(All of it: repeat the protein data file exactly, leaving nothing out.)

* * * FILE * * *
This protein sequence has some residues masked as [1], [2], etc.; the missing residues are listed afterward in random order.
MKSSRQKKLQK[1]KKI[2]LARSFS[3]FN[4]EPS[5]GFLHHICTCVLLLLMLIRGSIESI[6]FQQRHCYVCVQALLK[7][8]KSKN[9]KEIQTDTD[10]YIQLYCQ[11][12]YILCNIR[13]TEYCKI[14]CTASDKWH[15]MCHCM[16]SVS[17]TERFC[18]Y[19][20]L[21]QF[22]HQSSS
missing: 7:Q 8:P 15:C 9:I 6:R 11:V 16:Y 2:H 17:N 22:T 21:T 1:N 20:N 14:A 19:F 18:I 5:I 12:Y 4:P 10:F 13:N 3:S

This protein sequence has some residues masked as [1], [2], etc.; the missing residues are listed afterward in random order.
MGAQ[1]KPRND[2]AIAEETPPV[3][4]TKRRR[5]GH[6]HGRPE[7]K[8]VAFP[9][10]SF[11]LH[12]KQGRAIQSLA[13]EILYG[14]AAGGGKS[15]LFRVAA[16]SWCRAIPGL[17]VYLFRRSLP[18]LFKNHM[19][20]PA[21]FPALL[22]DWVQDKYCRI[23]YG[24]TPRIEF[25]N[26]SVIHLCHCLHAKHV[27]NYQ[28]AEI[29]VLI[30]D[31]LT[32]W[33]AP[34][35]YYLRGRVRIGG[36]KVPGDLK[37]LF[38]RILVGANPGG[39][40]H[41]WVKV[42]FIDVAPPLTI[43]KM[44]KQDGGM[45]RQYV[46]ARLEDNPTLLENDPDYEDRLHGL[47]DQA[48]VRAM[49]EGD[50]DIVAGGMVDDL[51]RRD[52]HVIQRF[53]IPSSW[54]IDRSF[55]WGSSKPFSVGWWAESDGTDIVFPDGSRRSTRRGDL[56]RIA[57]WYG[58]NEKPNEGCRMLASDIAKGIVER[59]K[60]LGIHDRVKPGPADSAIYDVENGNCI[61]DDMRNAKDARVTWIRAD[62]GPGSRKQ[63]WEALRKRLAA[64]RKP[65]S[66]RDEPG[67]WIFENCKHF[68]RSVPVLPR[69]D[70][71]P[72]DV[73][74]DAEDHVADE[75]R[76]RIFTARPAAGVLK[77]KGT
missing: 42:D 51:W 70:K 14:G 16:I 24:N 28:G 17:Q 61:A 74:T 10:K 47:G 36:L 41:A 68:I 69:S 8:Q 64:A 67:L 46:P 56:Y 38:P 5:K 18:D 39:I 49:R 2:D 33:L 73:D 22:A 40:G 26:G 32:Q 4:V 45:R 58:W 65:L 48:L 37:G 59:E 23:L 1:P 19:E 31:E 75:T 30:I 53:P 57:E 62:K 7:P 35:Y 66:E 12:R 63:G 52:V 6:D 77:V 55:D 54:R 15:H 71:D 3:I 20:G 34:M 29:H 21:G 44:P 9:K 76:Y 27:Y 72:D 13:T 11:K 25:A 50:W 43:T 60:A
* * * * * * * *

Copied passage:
This protein sequence has some residues masked as [1], [2], etc.; the missing residues are listed afterward in random order.
MKSSRQKKLQK[1]KKI[2]LARSFS[3]FN[4]EPS[5]GFLHHICTCVLLLLMLIRGSIESI[6]FQQRHCYVCVQALLK[7][8]KSKN[9]KEIQTDTD[10]YIQLYCQ[11][12]YILCNIR[13]TEYCKI[14]CTASDKWH[15]MCHCM[16]SVS[17]TERFC[18]Y[19][20]L[21]QF[22]HQSSS
missing: 7:Q 8:P 15:C 9:I 6:R 11:V 16:Y 2:H 17:N 22:T 21:T 1:N 20:N 14:A 19:F 18:I 5:I 12:Y 4:P 10:F 13:N 3:S

This protein sequence has some residues masked as [1], [2], etc.; the missing residues are listed afterward in random order.
MGAQ[1]KPRND[2]AIAEETPPV[3][4]TKRRR[5]GH[6]HGRPE[7]K[8]VAFP[9][10]SF[11]LH[12]KQGRAIQSLA[13]EILYG[14]AAGGGKS[15]LFRVAA[16]SWCRAIPGL[17]VYLFRRSLP[18]LFKNHM[19][20]PA[21]FPALL[22]DWVQDKYCRI[23]YG[24]TPRIEF[25]N[26]SVIHLCHCLHAKHV[27]NYQ[28]AEI[29]VLI[30]D[31]LT[32]W[33]AP[34][35]YYLRGRVRIGG[36]KVPGDLK[37]LF[38]RILVGANPGG[39][40]H[41]WVKV[42]FIDVAPPLTI[43]KM[44]KQDGGM[45]RQYV[46]ARLEDNPTLLENDPDYEDRLHGL[47]DQA[48]VRAM[49]EGD[50]DIVAGGMVDDL[51]RRD[52]HVIQRF[53]IPSSW[54]IDRSF[55]WGSSKPFSVGWWAESDGTDIVFPDGSRRSTRRGDL[56]RIA[57]WYG[58]NEKPNEGCRMLASDIAKGIVER[59]K[60]LGIHDRVKPGPADSAIYDVENGNCI[61]DDMRNAKDARVTWIRAD[62]GPGSRKQ[63]WEALRKRLAA[64]RKP[65]S[66]RDEPG[67]WIFENCKHF[68]RSVPVLPR[69]D[70][71]P[72]DV[73][74]DAEDHVADE[75]R[76]RIFTARPAAGVLK[77]KGT
missing: 42:D 51:W 70:K 14:G 16:I 24:N 28:G 17:Q 61:A 74:T 10:K 47:G 36:L 41:A 68:I 69:S 8:Q 64:A 67:L 46:P 56:Y 38:P 5:K 18:D 39:I 49:R 2:D 33:L 73:D 22:A 40:G 26:G 32:Q 4:V 45:R 58:W 65:L 48:L 37:G 59:E 23:L 1:P 19:E 31:E 75:T 30:I 53:P 57:E 62:K 7:P 35:Y 66:E 12:R 63:G 52:V 6:D 77:V 55:D 54:R 15:H 71:D 3:I 20:G 34:M 29:H 21:G 44:P 9:K 76:Y 27:Y 72:D 13:T 11:K 25:A 50:W 43:T 60:A